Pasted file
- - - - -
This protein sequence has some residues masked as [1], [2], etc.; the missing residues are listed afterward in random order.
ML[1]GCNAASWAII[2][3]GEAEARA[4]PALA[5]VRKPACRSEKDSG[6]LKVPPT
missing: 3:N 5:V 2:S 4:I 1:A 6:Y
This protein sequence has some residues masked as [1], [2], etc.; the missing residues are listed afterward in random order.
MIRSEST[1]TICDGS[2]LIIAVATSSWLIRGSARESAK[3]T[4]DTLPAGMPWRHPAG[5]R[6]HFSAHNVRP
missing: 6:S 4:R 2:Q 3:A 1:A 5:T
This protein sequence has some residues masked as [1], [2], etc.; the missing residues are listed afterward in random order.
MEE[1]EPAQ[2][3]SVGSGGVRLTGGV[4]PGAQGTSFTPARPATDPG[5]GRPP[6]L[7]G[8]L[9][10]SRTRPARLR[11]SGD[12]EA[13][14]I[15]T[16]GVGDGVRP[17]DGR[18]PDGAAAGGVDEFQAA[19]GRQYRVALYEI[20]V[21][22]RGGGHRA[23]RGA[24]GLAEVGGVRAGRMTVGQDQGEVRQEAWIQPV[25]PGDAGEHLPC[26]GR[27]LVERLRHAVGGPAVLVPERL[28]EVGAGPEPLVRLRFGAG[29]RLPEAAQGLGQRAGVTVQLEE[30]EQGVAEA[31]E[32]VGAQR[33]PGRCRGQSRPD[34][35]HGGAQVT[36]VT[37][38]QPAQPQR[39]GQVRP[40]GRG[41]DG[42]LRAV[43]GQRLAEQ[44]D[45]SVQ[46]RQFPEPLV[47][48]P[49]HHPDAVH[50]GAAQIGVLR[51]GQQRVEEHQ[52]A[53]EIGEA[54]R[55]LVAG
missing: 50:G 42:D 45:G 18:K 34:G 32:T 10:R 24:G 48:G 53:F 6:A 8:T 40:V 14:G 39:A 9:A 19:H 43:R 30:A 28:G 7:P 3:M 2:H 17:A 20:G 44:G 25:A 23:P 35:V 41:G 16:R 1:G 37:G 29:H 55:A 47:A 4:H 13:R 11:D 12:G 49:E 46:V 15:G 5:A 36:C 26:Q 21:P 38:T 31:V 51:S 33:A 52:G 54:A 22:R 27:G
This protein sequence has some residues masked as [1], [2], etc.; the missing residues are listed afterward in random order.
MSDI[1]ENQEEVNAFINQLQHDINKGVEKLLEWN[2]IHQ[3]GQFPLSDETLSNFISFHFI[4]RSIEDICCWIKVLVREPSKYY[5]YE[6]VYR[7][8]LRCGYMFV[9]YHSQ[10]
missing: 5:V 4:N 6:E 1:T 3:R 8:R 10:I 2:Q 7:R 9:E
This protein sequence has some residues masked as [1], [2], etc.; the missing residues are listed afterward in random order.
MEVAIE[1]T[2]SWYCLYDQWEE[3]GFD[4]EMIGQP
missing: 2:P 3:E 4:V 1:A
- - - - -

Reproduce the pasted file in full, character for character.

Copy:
This protein sequence has some residues masked as [1], [2], etc.; the missing residues are listed afterward in random order.
ML[1]GCNAASWAII[2][3]GEAEARA[4]PALA[5]VRKPACRSEKDSG[6]LKVPPT
missing: 3:N 5:V 2:S 4:I 1:A 6:Y
This protein sequence has some residues masked as [1], [2], etc.; the missing residues are listed afterward in random order.
MIRSEST[1]TICDGS[2]LIIAVATSSWLIRGSARESAK[3]T[4]DTLPAGMPWRHPAG[5]R[6]HFSAHNVRP
missing: 6:S 4:R 2:Q 3:A 1:A 5:T
This protein sequence has some residues masked as [1], [2], etc.; the missing residues are listed afterward in random order.
MEE[1]EPAQ[2][3]SVGSGGVRLTGGV[4]PGAQGTSFTPARPATDPG[5]GRPP[6]L[7]G[8]L[9][10]SRTRPARLR[11]SGD[12]EA[13][14]I[15]T[16]GVGDGVRP[17]DGR[18]PDGAAAGGVDEFQAA[19]GRQYRVALYEI[20]V[21][22]RGGGHRA[23]RGA[24]GLAEVGGVRAGRMTVGQDQGEVRQEAWIQPV[25]PGDAGEHLPC[26]GR[27]LVERLRHAVGGPAVLVPERL[28]EVGAGPEPLVRLRFGAG[29]RLPEAAQGLGQRAGVTVQLEE[30]EQGVAEA[31]E[32]VGAQR[33]PGRCRGQSRPD[34][35]HGGAQVT[36]VT[37][38]QPAQPQR[39]GQVRP[40]GRG[41]DG[42]LRAV[43]GQRLAEQ[44]D[45]SVQ[46]RQFPEPLV[47][48]P[49]HHPDAVH[50]GAAQIGVLR[51]GQQRVEEHQ[52]A[53]EIGEA[54]R[55]LVAG
missing: 50:G 42:D 45:G 18:K 34:G 32:T 10:R 24:G 48:G 53:F 6:A 8:T 40:V 14:G 39:A 9:A 19:H 43:R 30:A 28:G 7:P 3:M 2:H 17:A 20:G 44:G 25:A 23:P 35:V 41:G 16:R 1:G 37:G 29:H 55:A 47:A 4:H 13:R 11:D 12:G 49:E 46:V 15:G 5:A 36:C 26:Q 21:P 38:T 31:V 51:S 33:A 52:G 54:A 22:R 27:G
This protein sequence has some residues masked as [1], [2], etc.; the missing residues are listed afterward in random order.
MSDI[1]ENQEEVNAFINQLQHDINKGVEKLLEWN[2]IHQ[3]GQFPLSDETLSNFISFHFI[4]RSIEDICCWIKVLVREPSKYY[5]YE[6]VYR[7][8]LRCGYMFV[9]YHSQ[10]
missing: 5:V 4:N 6:E 1:T 3:R 8:R 10:I 2:Q 7:R 9:E
This protein sequence has some residues masked as [1], [2], etc.; the missing residues are listed afterward in random order.
MEVAIE[1]T[2]SWYCLYDQWEE[3]GFD[4]EMIGQP
missing: 2:P 3:E 4:V 1:A